Re: Alexander Cameron (c1787-1859) Posted by: Price Cameron (ID *****1380) Date: November 17, 2009 at 09:57:16 In Reply to: Re: Alexander Cameron (c1787-1859) by Ruth Cameronof 5863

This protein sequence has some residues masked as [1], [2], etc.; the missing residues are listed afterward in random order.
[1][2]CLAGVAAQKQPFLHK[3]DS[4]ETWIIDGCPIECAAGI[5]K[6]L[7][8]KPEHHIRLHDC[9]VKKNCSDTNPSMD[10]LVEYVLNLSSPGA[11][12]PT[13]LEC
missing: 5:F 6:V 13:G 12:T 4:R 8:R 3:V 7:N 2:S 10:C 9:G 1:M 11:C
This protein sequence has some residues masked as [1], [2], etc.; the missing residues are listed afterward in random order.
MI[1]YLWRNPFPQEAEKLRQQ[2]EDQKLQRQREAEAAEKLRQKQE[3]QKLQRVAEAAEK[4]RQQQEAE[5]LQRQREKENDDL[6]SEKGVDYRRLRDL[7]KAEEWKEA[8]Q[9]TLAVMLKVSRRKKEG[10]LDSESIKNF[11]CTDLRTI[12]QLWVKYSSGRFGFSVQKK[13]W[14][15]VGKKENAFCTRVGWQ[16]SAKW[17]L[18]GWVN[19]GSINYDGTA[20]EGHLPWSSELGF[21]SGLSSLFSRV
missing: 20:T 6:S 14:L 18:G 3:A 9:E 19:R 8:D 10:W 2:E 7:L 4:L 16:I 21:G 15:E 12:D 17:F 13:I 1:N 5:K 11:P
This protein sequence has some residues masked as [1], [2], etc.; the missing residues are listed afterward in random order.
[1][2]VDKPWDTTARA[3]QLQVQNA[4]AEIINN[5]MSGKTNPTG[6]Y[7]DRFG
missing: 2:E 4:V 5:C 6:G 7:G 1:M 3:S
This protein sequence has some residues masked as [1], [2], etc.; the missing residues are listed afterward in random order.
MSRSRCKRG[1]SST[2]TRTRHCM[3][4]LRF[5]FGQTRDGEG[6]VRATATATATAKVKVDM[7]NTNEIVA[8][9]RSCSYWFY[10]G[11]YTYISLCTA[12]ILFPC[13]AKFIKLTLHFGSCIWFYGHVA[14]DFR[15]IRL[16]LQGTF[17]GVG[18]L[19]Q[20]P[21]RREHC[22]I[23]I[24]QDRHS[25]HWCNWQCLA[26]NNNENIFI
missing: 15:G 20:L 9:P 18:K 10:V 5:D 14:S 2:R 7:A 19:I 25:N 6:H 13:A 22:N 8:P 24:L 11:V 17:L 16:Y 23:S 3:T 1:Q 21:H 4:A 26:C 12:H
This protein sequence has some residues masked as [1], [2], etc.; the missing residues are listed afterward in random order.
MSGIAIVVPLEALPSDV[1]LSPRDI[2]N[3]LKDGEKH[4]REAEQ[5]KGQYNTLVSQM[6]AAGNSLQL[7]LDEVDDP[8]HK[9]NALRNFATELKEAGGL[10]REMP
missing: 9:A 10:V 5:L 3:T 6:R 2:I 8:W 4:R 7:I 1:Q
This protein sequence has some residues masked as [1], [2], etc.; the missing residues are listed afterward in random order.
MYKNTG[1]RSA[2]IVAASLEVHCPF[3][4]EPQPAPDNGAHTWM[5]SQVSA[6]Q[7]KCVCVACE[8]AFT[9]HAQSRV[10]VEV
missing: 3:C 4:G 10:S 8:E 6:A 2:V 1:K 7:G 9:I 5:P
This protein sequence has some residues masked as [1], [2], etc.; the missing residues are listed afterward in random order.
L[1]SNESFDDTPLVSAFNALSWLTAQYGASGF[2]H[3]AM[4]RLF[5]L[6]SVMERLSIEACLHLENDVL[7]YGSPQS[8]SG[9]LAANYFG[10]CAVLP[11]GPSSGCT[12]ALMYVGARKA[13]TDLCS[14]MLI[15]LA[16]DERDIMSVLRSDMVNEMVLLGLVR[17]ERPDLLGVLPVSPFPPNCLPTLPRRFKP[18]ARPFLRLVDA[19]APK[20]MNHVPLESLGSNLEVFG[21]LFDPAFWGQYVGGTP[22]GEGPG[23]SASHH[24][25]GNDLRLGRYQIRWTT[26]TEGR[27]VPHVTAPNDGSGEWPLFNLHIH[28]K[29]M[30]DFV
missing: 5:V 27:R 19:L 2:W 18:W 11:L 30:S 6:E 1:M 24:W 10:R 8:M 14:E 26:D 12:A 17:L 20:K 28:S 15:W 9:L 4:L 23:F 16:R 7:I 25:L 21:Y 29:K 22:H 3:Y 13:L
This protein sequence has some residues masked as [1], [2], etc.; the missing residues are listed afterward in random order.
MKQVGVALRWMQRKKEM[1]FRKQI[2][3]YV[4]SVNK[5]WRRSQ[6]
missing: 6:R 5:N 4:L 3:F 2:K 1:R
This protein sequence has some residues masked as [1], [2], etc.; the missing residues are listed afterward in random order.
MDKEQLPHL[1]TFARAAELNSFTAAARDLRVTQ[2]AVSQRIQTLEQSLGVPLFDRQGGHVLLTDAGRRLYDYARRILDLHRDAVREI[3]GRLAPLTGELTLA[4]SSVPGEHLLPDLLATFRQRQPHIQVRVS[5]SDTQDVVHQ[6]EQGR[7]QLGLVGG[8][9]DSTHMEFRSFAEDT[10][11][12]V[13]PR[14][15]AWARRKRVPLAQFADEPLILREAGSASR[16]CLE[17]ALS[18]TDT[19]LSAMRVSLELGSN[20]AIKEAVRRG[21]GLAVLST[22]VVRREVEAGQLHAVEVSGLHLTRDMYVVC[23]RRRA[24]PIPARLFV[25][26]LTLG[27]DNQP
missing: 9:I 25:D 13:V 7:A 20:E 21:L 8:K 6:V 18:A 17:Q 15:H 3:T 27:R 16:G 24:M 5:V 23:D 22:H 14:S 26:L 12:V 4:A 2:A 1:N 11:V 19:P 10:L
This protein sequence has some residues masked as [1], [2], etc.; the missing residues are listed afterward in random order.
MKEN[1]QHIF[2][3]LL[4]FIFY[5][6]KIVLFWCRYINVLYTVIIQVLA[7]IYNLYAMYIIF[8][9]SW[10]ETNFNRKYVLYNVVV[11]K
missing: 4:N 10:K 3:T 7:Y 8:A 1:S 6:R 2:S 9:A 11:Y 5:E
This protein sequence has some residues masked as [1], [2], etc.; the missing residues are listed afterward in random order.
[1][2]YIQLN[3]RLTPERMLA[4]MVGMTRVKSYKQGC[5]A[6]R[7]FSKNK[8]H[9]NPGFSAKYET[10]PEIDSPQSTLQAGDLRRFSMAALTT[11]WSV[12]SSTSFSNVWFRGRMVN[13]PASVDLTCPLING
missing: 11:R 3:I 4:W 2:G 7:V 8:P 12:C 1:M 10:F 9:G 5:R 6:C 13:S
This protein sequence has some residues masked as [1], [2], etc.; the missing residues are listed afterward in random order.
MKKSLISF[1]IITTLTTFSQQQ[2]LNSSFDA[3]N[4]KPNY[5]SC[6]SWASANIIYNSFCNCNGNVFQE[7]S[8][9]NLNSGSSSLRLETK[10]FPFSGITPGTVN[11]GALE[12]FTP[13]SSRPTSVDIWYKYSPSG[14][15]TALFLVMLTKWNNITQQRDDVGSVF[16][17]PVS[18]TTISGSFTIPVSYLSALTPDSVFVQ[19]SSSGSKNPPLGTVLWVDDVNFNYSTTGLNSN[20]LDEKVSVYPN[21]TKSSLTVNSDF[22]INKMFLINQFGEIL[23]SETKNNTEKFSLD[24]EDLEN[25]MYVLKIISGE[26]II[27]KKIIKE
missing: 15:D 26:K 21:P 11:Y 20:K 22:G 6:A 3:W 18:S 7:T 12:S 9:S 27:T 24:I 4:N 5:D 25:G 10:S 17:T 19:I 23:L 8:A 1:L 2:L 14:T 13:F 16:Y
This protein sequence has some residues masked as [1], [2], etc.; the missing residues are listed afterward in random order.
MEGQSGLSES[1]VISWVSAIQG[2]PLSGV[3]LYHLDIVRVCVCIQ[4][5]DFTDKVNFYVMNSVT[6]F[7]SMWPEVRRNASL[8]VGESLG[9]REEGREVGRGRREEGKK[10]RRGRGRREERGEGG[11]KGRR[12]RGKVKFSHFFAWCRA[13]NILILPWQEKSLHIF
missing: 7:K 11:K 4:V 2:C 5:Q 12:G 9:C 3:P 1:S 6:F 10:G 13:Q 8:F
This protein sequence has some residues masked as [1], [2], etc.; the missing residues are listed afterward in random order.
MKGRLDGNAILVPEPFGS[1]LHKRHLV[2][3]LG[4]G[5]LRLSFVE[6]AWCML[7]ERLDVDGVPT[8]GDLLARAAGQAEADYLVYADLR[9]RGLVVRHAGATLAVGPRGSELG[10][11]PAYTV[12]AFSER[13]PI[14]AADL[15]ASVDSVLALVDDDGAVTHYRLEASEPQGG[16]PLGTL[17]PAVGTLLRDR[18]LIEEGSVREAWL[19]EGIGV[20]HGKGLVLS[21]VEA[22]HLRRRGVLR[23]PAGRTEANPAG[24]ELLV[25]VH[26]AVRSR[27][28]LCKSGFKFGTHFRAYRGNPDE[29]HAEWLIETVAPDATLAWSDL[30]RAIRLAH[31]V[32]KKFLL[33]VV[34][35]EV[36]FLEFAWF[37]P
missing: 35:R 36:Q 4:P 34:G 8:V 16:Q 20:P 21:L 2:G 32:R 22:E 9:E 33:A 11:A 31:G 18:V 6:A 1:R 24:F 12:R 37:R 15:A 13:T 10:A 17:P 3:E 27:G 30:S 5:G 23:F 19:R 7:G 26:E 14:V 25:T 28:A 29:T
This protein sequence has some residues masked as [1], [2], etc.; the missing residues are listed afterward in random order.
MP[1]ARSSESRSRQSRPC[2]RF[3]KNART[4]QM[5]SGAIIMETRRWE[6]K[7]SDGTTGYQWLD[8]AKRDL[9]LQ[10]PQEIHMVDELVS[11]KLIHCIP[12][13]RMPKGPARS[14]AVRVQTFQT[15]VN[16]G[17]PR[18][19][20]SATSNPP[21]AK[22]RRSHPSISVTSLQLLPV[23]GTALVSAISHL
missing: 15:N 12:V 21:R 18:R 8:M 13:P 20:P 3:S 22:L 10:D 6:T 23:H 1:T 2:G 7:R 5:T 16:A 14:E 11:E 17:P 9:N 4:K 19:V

Just prior the the American Revolution the Superintendant of Indian Affairs was Col. John Stuart. He was married to a Fenwick lady from Fenwick Hall on John's Island, S. C. (still standing). He built a fine mansion on Tradd Street in Charleston, but fled Charleston at the out break of the Revolution. His deputy was Alexander Cameron, probably the son of Donald Cameron, brother of Ewen Cameron of Erracht in Lochaber, Scotland. This is surmised because Lorraine Maclean of Dochgorrach in her book INDOMITABLE COLONEL about Sir Alan Cameron of Erracht, son of Ewen of Erracht, quotes Sir Alan as having said that this Alexander, Indian Agent , was his close kinsman. It is known that Sir Alan Cameron's uncle, Donald, had emigrated to America. Apparently Alexander had at least one brother, because he is said in an obituary to have been the great uncle of Catherine Cameron Bate, a Grande Dame of her era, who died in Ottawa, ON in 1904. After Col. John Stuart died Alexander Cameron was appointed to take his place. Prior to the Revolution Alexander Cameron had taken a mistress or common law wife, who was said to have been a Cherokee princess, and who possessed considerable real estate in the Cherokee lands. He maintained her in great style at his plantation, called "Lochaber," which was near present day Greenville, S. C. This couple had two sons, and I have read that although these boys were sent to England to be educated, they returned to their native country. They have been lost to followup, which doesn't mean that their descendants, if any, might not be traced. Through their mother they would have been very prominent citizens in the Cherokee community, and doubtlessly influential in dealing with the Caucasian element because of their English education. I would be particularly interested if they had any male line descendants and would urge them to join the Cameron DNA Project. Alexander Cameron gained great noteriety among the Patriots for supposedly having incited the Indians to violence agains the Patriot back woodsmen and upcountry settlers. Having become persona non grata, he withdrew to the safety of the Cherokee lands. As did many Loyalists he wound up in St. Augustine at the end of the war. I believe he died there in 1787. Sir Alan Cameron of Erracht acknowledged that the current Donald Cameron of Clunes in Lochaber, nephew of my ancestor, John Cameron of Clunes, who emigrated to N. Y. ini 1773, was his cousin. My ancestor would therefore have been related to the Indian Agent, Alexander Cameron, but I cannot tell you exactly how. There is a recent publication, THREE PEOPLES, ONE KING, which will provide you further information on this Alexander Cameron.